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Galaxies: structure, dynamics and evolution


Admission requirements

BSc courses Galaxies and Cosmology and Radiative Processes.


Galaxies are the basic building blocks of the universe, and we use them to trace the evolution of the universe. Fundamental processes such as star formation, recycling and enrichment of gas, formation of planets etc. all take place in galaxies. The course describes the structure of the galaxies, including dark matter, stars, and gas as well as the large scale structure in which galaxies are embedded. It discusses ongoing surveys of the nearby and distant universe. A special focus will be on the evolution of galaxies. The course builds on the bachelor lecture course “Galaxies and Cosmology” (Sterrenstelsels en Kosmologie), and assumes that the material in this course is known to the student. A very brief recapitulation will be given of the most important material.

Course objectives

The purpose of the course is to give students a broad overview of what current state-of-the-art observations teach us about galaxies both in the nearby universe and at earlier points in cosmic time. While learning about the observed properties of galaxies, students will be expected to learn the physical principles astronomers use in understanding how galaxies came to have the physical properties they have.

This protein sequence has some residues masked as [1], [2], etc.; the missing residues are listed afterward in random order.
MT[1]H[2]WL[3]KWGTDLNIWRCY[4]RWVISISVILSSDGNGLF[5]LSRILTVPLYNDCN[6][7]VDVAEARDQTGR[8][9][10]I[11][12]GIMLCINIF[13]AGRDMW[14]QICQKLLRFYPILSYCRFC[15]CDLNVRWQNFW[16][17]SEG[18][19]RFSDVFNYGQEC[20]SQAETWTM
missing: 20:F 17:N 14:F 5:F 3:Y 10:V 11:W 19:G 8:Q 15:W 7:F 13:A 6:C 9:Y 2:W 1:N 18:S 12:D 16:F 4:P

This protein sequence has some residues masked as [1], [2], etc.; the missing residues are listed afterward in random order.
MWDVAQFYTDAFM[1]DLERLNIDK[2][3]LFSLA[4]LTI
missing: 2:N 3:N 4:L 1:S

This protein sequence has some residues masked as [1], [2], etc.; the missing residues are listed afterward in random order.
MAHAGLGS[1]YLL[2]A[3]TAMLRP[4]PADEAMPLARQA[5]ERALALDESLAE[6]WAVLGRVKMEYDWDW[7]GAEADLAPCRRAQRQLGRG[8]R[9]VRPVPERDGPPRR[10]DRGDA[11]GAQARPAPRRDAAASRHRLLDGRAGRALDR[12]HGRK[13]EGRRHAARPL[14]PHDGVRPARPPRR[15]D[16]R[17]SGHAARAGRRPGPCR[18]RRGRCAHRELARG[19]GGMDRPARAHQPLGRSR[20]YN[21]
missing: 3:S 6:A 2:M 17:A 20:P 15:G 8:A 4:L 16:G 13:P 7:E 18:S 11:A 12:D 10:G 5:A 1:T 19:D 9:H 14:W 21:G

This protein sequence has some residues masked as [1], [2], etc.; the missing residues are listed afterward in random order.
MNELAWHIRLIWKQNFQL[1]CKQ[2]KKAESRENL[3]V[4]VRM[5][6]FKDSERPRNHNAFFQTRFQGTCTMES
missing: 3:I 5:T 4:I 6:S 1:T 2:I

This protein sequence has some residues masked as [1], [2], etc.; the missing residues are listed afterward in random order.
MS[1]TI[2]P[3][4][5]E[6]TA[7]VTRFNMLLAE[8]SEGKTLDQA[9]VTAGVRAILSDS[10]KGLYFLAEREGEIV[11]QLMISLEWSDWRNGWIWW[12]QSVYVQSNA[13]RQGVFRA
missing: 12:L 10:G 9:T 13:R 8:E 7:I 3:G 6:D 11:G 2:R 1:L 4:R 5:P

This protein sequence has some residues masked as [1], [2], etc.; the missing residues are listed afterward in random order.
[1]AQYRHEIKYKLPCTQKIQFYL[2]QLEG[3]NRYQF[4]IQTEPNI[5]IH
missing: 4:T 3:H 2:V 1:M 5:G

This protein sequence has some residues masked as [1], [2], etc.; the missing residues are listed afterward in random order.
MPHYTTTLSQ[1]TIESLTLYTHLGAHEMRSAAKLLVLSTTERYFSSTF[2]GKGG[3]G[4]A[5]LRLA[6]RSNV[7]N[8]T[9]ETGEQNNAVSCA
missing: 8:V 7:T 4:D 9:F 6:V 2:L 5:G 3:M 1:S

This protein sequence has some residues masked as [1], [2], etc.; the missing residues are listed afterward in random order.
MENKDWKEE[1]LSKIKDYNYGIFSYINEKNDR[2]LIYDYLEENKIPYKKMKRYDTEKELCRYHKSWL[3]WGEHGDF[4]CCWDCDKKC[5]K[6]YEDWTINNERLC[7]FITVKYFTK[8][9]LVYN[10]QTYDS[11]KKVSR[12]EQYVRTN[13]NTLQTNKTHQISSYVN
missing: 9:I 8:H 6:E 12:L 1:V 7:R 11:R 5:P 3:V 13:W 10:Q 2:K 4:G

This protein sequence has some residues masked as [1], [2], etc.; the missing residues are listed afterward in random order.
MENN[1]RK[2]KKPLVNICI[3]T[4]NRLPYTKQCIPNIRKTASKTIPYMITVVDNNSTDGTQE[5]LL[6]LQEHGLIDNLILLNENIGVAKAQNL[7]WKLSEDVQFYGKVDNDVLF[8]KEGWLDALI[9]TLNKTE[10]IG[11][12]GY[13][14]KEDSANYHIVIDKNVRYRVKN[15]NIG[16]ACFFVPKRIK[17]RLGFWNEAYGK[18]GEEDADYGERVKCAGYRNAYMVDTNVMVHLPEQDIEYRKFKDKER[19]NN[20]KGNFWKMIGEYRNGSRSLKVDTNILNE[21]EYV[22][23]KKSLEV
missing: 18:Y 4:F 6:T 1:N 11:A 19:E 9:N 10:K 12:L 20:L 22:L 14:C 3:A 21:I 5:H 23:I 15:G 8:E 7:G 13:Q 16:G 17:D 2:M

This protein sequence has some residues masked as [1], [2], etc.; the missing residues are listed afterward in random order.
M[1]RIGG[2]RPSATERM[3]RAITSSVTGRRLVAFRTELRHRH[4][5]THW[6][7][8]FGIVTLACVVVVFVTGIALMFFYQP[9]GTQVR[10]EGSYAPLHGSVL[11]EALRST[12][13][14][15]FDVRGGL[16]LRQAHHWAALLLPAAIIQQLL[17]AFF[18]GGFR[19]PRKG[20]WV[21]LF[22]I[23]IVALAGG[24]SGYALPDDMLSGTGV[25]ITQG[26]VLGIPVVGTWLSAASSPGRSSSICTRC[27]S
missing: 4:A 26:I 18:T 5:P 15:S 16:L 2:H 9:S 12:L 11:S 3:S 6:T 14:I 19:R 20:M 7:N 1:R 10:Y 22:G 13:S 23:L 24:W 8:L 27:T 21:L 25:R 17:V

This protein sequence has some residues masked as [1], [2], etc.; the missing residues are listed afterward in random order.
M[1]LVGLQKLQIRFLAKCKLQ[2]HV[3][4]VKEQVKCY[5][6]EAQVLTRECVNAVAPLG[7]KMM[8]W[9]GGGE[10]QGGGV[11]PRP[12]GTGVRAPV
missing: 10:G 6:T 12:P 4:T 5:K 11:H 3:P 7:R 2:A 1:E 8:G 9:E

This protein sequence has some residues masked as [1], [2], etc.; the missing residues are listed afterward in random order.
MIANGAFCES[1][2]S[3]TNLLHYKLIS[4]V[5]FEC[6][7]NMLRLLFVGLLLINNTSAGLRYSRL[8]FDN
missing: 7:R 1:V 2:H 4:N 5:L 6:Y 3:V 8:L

See MSc schedules.

Mode of instruction

Lectures and assignments.

Assessment method

Homework and exam.



Reading list

The course is not based on any book in particular. Useful reference books concerning galaxies are:

  • ‘Galaxy Formation and Evolution’ by Houjun Mo, Frank van den Bosch, and Simon White, ISBN13: 978-0521857932’

  • ‘Galactic Dynamics, Princeton Series in Astrophysics’ by James Binney and Scott Tremaine, ISBN13: 978-0-691-13027-9

  • ‘Galactic Astronomy, Princeton Series in Astrophysics’ by James Binney and Michael Merrifield, ISBN13: 978-0-691-02565-0.

These books are of excellent quality, and deal with a lot of material in great detail. They will be useful throughout the career of an astronomer. However, their level is generally above that of the course, and they do not discuss large scale structure or galaxy evolution in much detail.


Via uSis
More information about signing up for your classes at the Faculty of Science can be found here
Exchange and Study Abroad students, please see the Prospective students website for information on how to apply.

Contact information

Lecturer: Dr. R.J. (Rychard) Bouwens
Assistants: Daniel Lam, Gabriela Calistro Rivera
More information can be found on the course website.